Heathrow announced their commitments in their latest Net Zero plan, stating that:
“Aviation is a force for good in the world, but those benefits cannot come at any cost. Climate is an existential threat to aviation as well as to us all personally and must be addressed.”
Heathrow claims it is committing to Net Zero by 2050 and that
“The good news is that it is possible to take the carbon out of flying through ongoing efficiency improvements, sustainable aviation fuel (SAF), zero carbon aircraft and carbon removal projects”
This is unrealistic based on the fact that technologies are not yet developed with the potential to scale up to the current level of flying. Additionally, it is historically shown that increasing efficiency does not decrease emissions because consumption rises to counteract the change. See our Safe Landing response to the UK Jet Zero consultation which outlines our concerns on SAF, zero carbon aircraft and carbon removal projects.
Furthermore, Heathrow is claiming that the pandemic has strengthened the case for expansion – despite experiencing the worst year in its history.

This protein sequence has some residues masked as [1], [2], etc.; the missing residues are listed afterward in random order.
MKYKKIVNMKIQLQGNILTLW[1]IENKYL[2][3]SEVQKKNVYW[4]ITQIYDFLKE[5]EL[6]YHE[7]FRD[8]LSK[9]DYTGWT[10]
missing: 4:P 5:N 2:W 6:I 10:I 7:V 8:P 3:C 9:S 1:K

We’re worried by the claim that the pandemic ‘strengthens the case’ for expanding airport capacity by 50%. Surely Covid-19 has taught us:
- to act with international solidarity and consistency?
- that such crises can reduce air traffic?
These growth plans are dangerous to our industry. History has shown that air traffic goes through bubble-and-burst cycles, with an industry crash every 5-10 years. This is always accompanied by redundancies and reduced T&Cs for workers who remain.
It’s surely inevitable that if we continue ‘business-as-usual’ air traffic and airport expansion, we’ll see another industry crash due to either: another economic crisis; another health crisis; the climate crisis and regulations that rapidly reduce aviation emissions and air miles.
The International Energy Agency’s “Net Zero by 2050” report has advised that by 2050 “Business and long-haul leisure air travel does not exceed 2019 levels”. So does it make sense to expand a long-haul airport in the UK where there’s already a high number of flights per person?
As aviation workers, we want our industry leaders to be realistic about the future. While airport and airline expansion may look good for jobs in the short-term, if there’s another economic crisis, health crisis or ‘climate crash’ in a few years time, then workers will suffer.